Greenpeace activists board oil rigs

The Hague - Greenpeace activists boarded two oil rigs in northern Europe Tuesday to protest against “reckless” plans by multinational companies to drill for oil and gas in the Arctic.

In the Dutch port of IJmuiden, members of the environmental group scaled the giant GSP Saturn platform which they say was on its way to the lucrative Dolginskoye oil field in Russia's northern Pechora Sea.

Greenpeace activists climb aboard the Transocean Spitsbergen oil rig on the Norwegian Arctic in this handout photo released by Greenpeace. REUTERS/Greenpeace handout. Credit: Reuters

They chained the rig to a dock before six of them were briefly detained.

“The activists were later released with a warning to appear before a judge soon,” Dutch police spokesman Koos Venema told AFP.

In Norway, 15 Greenpeace activists boarded the Transocean Spitsbergen oil rig, which is due to drill the Scandinavian country's northernmost well in the Barents Sea, a spokesman said.

The activists were still on board the Spitsbergen, with Greenpeace's Juha Aromaa telling AFP they had food and supplies “to stay on board for several days.”

Venema said the activists in IJmuiden were detained after refusing a police order to abandon the GSP Saturn platform which the activists say is on its way to the lucrative Dolginskoye oil field in Russia's northern Pechora Sea.

Overnight in IJmuiden, Greenpeace divers and activists with climbing gear had surrounded the Saturn platform, which has been contracted by Russian state oil giant Gazprom.

“The divers chained the rig to the quay to prevent it from leaving the harbour,” Greenpeace said in a statement.

The Saturn rig, which has a crew of 100 and is the size of half a football field, is the second by Gazprom to be targeted by Greenpeace's campaign to highlight the dangers of oil drilling in the eco-sensitive North Pole area.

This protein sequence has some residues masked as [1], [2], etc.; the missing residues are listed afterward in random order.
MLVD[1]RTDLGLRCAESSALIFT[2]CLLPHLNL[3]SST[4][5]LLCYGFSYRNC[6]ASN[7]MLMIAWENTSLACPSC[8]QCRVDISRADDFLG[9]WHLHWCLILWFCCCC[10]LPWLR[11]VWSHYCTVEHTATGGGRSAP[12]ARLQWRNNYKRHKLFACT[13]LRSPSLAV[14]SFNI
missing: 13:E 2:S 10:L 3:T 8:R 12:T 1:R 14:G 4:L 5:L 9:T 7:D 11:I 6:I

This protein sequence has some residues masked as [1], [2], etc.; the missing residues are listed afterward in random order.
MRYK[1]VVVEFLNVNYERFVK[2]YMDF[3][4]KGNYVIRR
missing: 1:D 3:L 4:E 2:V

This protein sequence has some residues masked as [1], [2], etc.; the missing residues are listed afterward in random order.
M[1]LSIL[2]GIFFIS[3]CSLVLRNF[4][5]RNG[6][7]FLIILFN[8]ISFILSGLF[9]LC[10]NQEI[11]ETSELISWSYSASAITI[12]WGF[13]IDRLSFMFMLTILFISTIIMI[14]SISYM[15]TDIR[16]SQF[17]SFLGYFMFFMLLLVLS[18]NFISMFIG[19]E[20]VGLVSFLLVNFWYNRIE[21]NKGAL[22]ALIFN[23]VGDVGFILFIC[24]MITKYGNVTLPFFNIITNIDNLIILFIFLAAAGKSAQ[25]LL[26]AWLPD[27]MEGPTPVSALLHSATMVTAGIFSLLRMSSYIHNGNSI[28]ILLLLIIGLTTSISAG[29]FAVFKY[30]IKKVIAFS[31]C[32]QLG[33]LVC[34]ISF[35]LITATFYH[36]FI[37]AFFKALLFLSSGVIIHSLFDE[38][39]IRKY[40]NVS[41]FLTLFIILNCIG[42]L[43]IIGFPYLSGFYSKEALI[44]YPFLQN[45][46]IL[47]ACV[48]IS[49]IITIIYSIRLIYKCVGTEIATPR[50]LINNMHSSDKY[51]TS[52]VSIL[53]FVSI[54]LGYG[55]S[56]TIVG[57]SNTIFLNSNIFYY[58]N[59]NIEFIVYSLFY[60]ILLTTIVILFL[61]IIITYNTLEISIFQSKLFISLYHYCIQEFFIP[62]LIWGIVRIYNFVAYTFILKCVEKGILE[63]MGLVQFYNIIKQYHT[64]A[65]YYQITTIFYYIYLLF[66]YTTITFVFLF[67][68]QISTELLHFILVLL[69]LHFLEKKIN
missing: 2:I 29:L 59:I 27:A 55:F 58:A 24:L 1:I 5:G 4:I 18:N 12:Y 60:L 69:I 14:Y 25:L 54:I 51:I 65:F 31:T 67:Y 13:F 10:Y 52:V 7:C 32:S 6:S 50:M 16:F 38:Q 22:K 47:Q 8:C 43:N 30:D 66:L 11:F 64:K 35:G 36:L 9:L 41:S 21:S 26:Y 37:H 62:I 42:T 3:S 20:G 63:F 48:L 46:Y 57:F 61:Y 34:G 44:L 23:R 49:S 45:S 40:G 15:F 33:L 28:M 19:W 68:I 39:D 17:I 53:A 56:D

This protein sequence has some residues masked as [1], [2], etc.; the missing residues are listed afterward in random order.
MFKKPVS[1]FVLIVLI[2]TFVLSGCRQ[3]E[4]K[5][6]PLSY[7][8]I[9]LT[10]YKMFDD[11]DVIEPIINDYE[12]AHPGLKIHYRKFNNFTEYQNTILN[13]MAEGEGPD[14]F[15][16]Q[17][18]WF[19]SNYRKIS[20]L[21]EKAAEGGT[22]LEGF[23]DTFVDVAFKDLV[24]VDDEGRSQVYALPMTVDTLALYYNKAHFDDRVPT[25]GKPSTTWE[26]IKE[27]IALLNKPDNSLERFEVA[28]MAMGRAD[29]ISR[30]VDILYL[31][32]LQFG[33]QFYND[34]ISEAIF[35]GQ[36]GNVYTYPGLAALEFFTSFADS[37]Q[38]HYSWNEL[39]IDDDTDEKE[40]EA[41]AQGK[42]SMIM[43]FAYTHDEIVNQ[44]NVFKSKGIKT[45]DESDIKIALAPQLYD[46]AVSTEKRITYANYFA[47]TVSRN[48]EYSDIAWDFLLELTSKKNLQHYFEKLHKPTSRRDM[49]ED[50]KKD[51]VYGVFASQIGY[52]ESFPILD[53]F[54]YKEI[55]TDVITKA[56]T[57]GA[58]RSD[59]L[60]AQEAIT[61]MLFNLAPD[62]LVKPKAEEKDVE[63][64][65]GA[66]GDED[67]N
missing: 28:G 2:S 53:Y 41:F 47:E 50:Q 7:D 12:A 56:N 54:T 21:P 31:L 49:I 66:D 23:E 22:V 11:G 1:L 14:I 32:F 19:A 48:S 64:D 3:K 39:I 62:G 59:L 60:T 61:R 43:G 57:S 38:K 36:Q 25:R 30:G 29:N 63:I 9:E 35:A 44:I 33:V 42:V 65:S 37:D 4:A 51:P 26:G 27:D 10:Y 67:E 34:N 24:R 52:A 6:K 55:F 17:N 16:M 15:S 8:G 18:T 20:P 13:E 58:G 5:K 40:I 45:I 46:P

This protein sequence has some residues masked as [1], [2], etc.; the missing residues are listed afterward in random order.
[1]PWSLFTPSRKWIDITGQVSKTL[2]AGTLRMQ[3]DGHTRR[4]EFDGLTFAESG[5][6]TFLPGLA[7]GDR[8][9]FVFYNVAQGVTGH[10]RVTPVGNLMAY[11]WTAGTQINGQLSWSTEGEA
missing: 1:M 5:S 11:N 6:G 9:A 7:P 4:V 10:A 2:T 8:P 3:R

“The Arctic matters to us all, and protecting it demands a truly global response. We cannot let a reckless club of international oil companies hunt for the last drops as the ice melts away,” Greenpeace International Arctic campaigner Ben Ayliffe said in a statement.

Russian security forces in September detained 30 Greenpeace activists and journalists and seized their Arctic Sunrise ship over the protest at an another offshore oil rig owned by Gazprom.

The 30, including four Russians, were detained for around two months before being bailed and then benefitting from a Kremlin-backed amnesty.

Greenpeace is now suing Russia before the European Court of Human Rights for detaining their activists.

“We will continue to campaign against Shell and Gazprom which want to use climate change to drill for oil in the vulnerable North Pole area,” said Faiza Olahsen, who is one of the so-called “Arctic 30” activists arrested in Russia.

Both Gazprom and the largely Norwegian state-owned Statoil reacted with anger on Tuesday.

“Today, some thugs mounted the platform and deployed placards, but the platform has left the port and is following its planned route,” Gazprom spokesman Sergei Kupriyanov told Moscow's Radio Echo.

Statoil accused Greenpeace of behaving “irresponsibly and illegally.”

“Statoil respects the right for legal protests and believes it is important with a democratic debate on the oil and industry,” the company said in a statement.

But “the safety of people and the environment is the first priority, and we do not want activity that can increase the risk level.”

“When they still use this form of protest we believe they act irresponsibly and illegally,” Statoil said.